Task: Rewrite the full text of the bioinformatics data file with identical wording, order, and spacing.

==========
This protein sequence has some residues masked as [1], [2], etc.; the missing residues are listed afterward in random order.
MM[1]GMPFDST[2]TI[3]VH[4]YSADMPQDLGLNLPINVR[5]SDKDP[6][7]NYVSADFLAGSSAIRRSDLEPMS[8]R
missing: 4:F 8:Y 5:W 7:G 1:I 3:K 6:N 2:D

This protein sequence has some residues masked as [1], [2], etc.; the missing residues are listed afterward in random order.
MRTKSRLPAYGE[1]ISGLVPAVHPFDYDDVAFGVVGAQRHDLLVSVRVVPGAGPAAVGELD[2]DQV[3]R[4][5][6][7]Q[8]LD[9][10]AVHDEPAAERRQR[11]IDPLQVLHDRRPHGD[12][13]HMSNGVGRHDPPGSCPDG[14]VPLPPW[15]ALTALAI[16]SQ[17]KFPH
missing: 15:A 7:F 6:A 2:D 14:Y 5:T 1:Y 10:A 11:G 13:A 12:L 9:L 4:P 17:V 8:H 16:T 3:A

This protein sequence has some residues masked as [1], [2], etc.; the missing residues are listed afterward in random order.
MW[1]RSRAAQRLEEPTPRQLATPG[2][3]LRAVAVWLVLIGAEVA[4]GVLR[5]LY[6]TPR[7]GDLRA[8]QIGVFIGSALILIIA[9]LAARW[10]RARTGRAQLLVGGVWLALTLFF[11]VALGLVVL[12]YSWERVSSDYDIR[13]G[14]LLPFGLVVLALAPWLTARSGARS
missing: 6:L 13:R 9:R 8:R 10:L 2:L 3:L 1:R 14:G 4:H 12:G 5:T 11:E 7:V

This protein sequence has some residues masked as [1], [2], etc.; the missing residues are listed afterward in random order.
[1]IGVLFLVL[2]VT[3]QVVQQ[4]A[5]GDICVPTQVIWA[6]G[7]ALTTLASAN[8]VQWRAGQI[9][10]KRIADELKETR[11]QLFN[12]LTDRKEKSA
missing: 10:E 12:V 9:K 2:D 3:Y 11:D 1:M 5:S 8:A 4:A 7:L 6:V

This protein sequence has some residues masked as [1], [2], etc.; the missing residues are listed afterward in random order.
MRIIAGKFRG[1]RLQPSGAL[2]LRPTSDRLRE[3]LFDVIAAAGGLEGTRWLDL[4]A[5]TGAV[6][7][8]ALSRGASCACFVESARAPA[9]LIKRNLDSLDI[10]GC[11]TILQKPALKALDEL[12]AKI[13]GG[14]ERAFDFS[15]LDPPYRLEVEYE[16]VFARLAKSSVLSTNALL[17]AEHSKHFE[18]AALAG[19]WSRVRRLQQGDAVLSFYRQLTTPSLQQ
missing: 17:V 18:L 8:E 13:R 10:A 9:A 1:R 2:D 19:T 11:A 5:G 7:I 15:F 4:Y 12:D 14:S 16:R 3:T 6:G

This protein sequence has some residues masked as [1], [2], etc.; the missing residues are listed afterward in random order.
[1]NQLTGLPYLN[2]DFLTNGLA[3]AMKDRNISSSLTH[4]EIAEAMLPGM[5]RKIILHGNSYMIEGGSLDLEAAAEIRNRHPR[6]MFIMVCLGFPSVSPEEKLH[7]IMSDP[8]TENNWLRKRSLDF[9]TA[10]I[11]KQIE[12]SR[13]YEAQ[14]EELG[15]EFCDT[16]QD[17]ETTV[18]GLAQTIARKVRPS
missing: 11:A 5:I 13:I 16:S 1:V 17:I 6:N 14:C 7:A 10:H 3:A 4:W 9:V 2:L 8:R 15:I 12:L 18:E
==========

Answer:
This protein sequence has some residues masked as [1], [2], etc.; the missing residues are listed afterward in random order.
MM[1]GMPFDST[2]TI[3]VH[4]YSADMPQDLGLNLPINVR[5]SDKDP[6][7]NYVSADFLAGSSAIRRSDLEPMS[8]R
missing: 4:F 8:Y 5:W 7:G 1:I 3:K 6:N 2:D

This protein sequence has some residues masked as [1], [2], etc.; the missing residues are listed afterward in random order.
MRTKSRLPAYGE[1]ISGLVPAVHPFDYDDVAFGVVGAQRHDLLVSVRVVPGAGPAAVGELD[2]DQV[3]R[4][5][6][7]Q[8]LD[9][10]AVHDEPAAERRQR[11]IDPLQVLHDRRPHGD[12][13]HMSNGVGRHDPPGSCPDG[14]VPLPPW[15]ALTALAI[16]SQ[17]KFPH
missing: 15:A 7:F 6:A 2:D 14:Y 5:T 1:Y 10:A 11:G 13:A 12:L 9:L 4:P 17:V 8:H 16:T 3:A

This protein sequence has some residues masked as [1], [2], etc.; the missing residues are listed afterward in random order.
MW[1]RSRAAQRLEEPTPRQLATPG[2][3]LRAVAVWLVLIGAEVA[4]GVLR[5]LY[6]TPR[7]GDLRA[8]QIGVFIGSALILIIA[9]LAARW[10]RARTGRAQLLVGGVWLALTLFF[11]VALGLVVL[12]YSWERVSSDYDIR[13]G[14]LLPFGLVVLALAPWLTARSGARS
missing: 6:L 13:R 9:R 8:R 10:L 2:L 3:L 1:R 14:G 4:H 12:G 5:T 11:E 7:V

This protein sequence has some residues masked as [1], [2], etc.; the missing residues are listed afterward in random order.
[1]IGVLFLVL[2]VT[3]QVVQQ[4]A[5]GDICVPTQVIWA[6]G[7]ALTTLASAN[8]VQWRAGQI[9][10]KRIADELKETR[11]QLFN[12]LTDRKEKSA
missing: 10:E 12:V 9:K 2:D 3:Y 11:D 1:M 5:S 8:A 4:A 7:L 6:V

This protein sequence has some residues masked as [1], [2], etc.; the missing residues are listed afterward in random order.
MRIIAGKFRG[1]RLQPSGAL[2]LRPTSDRLRE[3]LFDVIAAAGGLEGTRWLDL[4]A[5]TGAV[6][7][8]ALSRGASCACFVESARAPA[9]LIKRNLDSLDI[10]GC[11]TILQKPALKALDEL[12]AKI[13]GG[14]ERAFDFS[15]LDPPYRLEVEYE[16]VFARLAKSSVLSTNALL[17]AEHSKHFE[18]AALAG[19]WSRVRRLQQGDAVLSFYRQLTTPSLQQ
missing: 17:V 18:L 8:E 13:R 10:A 9:A 1:R 2:D 19:T 11:A 5:G 7:I 15:F 4:Y 12:D 14:S 16:R 3:T 6:G

This protein sequence has some residues masked as [1], [2], etc.; the missing residues are listed afterward in random order.
[1]NQLTGLPYLN[2]DFLTNGLA[3]AMKDRNISSSLTH[4]EIAEAMLPGM[5]RKIILHGNSYMIEGGSLDLEAAAEIRNRHPR[6]MFIMVCLGFPSVSPEEKLH[7]IMSDP[8]TENNWLRKRSLDF[9]TA[10]I[11]KQIE[12]SR[13]YEAQ[14]EELG[15]EFCDT[16]QD[17]ETTV[18]GLAQTIARKVRPS
missing: 11:A 5:I 13:I 16:S 1:V 17:I 6:N 14:C 7:A 10:H 3:A 4:W 9:V 2:L 8:R 15:I 12:L 18:E